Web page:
Sunday, June 6, 2010


This weekend, I completed a listen to the newly released, unabridged audio version of PRINT THE LEGEND by Recorded Books and featuring Tom Stechschulte as reader.

PRINT THE LEGEND is the third of the Hector Lassiter novels and the third to be read by Tom. Tom was my first choice to serve as the voice of Hector Lassiter and all those who people Hector's world including Ernest Hemingway, Orson Welles, John Dos Passos, Rita Hayworth, Marlene Dietrich and a host of other historical figures.

Tom earlier read my debut novel, HEAD GAMES — one in which Hector narrates the tale — eerily bringing to life the voice and attitude of the man I'd been hearing in my head as I composed the eight novels in the Hector Lassiter series. (Yes, all eight are already written; number four, ONE TRUE SENTENCE, will be released by Minotaur Books in April 2011). You can hear a sample of Tom reading from HEAD GAMES here.

Next came TOROS & TORSOS, which is presented in third-person POV, and required Tom to embody not only a younger Hector Lassiter than the 57-year-old man of the first novel, but also to portray Ernest Hemingway; a young, obsessed Orson Welles and a woman I envisioned as the kind of ultimate femme fatale. A sample of Tom reading TOROS can be found here.

And now we come to PRINT THE LEGEND. Hector Lassiter is 65-years-old throughout most of this book, and Tom gives Hector the charisma and bearing appropriate to a legendary writer who has been dubbed "The man who writes what he lives and lives what he writes," as well as, "The Last Man Standing of the Lost Generation."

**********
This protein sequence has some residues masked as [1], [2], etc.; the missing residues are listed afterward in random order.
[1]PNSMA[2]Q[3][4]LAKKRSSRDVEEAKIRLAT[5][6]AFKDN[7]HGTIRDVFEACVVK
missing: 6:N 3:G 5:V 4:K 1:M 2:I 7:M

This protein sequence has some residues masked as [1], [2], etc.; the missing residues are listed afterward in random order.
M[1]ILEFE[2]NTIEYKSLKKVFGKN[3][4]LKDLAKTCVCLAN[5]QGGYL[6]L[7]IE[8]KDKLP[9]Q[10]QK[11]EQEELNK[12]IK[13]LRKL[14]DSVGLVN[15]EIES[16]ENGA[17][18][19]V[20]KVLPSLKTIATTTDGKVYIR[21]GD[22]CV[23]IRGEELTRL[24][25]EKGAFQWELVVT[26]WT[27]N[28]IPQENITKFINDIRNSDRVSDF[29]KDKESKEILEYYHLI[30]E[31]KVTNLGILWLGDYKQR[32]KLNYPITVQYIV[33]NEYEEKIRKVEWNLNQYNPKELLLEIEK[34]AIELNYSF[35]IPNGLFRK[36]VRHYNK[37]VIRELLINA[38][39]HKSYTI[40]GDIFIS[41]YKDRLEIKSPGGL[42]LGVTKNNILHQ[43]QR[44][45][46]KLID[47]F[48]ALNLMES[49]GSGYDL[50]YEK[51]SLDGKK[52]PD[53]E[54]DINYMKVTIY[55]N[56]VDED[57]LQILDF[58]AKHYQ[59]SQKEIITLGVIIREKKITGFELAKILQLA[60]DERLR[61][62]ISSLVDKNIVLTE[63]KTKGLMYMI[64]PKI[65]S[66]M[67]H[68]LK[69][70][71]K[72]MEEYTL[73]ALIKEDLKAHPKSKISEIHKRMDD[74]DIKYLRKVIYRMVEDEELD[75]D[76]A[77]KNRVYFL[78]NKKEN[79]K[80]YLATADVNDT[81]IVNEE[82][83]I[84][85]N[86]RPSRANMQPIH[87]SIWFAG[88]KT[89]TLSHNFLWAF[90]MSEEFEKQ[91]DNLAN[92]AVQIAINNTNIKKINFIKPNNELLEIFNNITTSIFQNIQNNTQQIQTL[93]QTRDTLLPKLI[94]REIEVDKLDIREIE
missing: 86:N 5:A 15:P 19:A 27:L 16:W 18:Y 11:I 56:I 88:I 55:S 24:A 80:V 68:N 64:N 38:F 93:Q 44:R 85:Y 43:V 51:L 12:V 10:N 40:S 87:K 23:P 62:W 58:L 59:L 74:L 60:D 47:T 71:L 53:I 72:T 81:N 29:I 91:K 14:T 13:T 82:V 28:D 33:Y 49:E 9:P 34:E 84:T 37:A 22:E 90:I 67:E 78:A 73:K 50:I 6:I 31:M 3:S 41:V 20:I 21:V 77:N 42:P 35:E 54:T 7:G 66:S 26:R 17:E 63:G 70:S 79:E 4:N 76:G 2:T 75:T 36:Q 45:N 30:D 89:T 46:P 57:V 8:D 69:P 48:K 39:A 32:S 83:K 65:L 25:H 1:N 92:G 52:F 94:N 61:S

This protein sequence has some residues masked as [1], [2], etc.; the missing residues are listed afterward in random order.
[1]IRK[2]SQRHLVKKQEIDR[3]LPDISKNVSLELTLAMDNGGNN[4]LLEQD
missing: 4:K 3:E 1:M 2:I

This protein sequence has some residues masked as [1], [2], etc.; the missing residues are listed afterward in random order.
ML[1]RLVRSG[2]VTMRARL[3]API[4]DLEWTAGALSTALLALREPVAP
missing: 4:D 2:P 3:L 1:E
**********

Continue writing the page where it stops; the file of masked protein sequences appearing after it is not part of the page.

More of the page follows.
PRINT is Tom's best peformance yet, giving us not only a convincing old and ailing Ernest Hemingway, but also the writer's formidable, alcoholic and dangerous widow, Mary...a passel of Hemingway scholars, the deadly FBI agent Donovan Creedy and the book's heroine, young, Scottish and very pregnant fiction writer Hannah Paulson.

You can read an interview I conducted with Tom earlier this year here.

PRINT THE LEGEND, the recording, is available from Audible here, where you can also sample the opening passages of the recording. The audiobook is also available at your local library.

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